There are lots of ways for a tech-lead to encourage standardization. However, any policy that requires manual enforcement will continually be facing an uphill battle. The problem with the human enforcer is that:
- Enforcing policy is seen as being the "bad guy", and no-one wants to always be the bad guy
- The human will not have time - they'll be pulled onto other features
- The human will be accused of "ivory tower" antics that just slows down real work
- The human cannot possibly monitor everyone's code every day
The optimal way is to have an automated build policy as part of your continuous integration. This policy could check for many objective metrics, such as (DISCLAIMER: I haven't personally implemented all of these yet - it's just a brainstorm based on various research):
- Code Coverage - Enforces developers to write unit tests by demanding that the tests provide X code coverage.
- Code metrics (like NDepend) - Runs static metrics like LineCount (discourages large methods that have multiple responsibilities) and cyclomatic code complexity (including checks for dependencies, which is often then #1 culprit that prevents testability).
- Code duplication (like Simian) - Encourages refactoring by checking for chunks of duplicate code. Ideally, this covers not just C#, but all languages like HTML, JS, and SQL.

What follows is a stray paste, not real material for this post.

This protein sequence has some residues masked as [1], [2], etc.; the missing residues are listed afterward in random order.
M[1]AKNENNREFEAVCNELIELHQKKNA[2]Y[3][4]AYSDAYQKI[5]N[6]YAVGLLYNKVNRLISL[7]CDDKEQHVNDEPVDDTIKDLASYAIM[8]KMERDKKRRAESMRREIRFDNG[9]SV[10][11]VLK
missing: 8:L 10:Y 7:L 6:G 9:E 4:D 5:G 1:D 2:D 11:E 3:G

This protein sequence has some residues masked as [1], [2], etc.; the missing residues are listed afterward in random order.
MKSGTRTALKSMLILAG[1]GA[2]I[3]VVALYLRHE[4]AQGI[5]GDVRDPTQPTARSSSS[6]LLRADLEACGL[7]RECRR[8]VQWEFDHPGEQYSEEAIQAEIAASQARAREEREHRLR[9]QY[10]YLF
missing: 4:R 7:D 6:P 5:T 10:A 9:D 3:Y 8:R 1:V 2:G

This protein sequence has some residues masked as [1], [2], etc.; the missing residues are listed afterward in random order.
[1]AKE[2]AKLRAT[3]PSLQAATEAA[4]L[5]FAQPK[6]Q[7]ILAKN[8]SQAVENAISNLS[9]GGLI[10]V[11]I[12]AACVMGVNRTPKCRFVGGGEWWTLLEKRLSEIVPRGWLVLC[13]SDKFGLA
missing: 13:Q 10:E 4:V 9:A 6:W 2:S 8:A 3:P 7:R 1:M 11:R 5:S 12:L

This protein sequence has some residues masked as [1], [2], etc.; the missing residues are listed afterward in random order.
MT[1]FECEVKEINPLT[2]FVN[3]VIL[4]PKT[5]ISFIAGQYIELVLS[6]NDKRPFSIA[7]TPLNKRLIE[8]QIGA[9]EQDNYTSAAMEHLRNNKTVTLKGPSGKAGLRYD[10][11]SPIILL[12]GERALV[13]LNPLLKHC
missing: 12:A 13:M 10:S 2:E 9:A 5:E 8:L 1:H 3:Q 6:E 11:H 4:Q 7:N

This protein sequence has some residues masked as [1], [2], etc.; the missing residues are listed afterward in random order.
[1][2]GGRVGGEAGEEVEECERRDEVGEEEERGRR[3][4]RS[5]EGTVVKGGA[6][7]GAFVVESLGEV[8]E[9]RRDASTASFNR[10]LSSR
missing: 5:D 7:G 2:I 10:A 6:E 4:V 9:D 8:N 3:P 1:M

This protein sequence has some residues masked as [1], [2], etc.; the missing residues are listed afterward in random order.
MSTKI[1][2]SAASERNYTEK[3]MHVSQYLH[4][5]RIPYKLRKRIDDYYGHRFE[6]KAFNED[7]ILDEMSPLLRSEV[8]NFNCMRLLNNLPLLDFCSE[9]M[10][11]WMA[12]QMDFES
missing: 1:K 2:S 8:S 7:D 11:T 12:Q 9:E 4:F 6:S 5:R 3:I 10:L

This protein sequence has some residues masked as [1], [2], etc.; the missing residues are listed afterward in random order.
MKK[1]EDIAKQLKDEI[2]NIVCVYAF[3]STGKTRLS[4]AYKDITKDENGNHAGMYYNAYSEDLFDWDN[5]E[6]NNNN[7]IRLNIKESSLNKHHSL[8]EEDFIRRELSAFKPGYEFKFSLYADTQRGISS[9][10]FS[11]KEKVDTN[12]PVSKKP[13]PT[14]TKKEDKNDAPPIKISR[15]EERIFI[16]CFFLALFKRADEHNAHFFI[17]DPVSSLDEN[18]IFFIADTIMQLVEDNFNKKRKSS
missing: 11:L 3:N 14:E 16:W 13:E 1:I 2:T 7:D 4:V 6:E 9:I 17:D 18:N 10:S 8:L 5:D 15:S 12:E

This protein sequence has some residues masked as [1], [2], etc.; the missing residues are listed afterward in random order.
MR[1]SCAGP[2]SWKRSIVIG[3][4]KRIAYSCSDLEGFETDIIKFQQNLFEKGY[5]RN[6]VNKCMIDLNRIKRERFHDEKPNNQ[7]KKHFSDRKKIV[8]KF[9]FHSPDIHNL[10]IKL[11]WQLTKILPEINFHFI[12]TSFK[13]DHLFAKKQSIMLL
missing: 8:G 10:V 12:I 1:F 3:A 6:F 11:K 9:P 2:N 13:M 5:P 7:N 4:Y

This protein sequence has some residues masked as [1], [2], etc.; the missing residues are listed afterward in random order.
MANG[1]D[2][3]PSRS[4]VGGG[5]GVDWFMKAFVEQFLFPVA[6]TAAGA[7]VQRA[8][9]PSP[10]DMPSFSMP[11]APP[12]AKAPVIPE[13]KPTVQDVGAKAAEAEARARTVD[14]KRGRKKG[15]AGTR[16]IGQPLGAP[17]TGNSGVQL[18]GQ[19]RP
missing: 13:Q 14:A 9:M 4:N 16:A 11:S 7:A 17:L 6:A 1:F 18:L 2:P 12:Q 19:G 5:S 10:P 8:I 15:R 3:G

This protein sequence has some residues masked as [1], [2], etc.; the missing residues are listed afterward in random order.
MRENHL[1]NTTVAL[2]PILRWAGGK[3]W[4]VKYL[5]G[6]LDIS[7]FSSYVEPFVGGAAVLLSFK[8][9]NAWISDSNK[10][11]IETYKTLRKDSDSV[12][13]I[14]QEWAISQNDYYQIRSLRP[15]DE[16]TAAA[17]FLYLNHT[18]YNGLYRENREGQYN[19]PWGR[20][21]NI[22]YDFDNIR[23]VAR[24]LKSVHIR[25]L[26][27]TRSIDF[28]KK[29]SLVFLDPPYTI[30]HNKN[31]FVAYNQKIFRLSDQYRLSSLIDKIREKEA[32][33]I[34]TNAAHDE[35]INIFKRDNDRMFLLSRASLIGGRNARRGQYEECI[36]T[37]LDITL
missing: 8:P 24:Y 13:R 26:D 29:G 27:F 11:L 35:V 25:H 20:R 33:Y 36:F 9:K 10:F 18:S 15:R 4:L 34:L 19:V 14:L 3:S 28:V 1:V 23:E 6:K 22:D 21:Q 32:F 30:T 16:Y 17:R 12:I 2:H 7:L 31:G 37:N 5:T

- Static code analysis (like FxCop) - Runs static rules to check for bad or risky code, kind of like compiler warnings on steroids.
- Stored Procedure scans - Creates a test database, and runs all the stored procs to check their query execution plan for performance bottlenecks (like table or index scans), or too many dependencies.
While policies sound cool, in the trenches, many devs view them as just a nuisance that slows down "real" work. Here are some problems to anticipate:
- Devs don't want to do it - it's not fun to write high-quality code.
- Devs complaining that they don't have time
- Management pulling the rug out from under you (they don't have time, or they don't want to be the "bad" guy)
- Makes build take too long
Given these types of problems, here are ideas to minimize any riots as you try to roll these out.
- Set up policy first - without it failing the build yet, so everyone can see results for a few weeks.
- Ensure that people can run all policy checks locally first, and verify that they pass locally.
- Create an exclude list so any developer can register exceptions.
- Grandfather all existing code by using this exclude list.
- Minimize the scope of what is checked (start with just 1 core assembly, and gradually expand to others).
- Roll out 1 policy at a time.
- Ramp up your build servers. Consider a distributed build, such as using CruiseControl's project trigger feature.
Post a Comment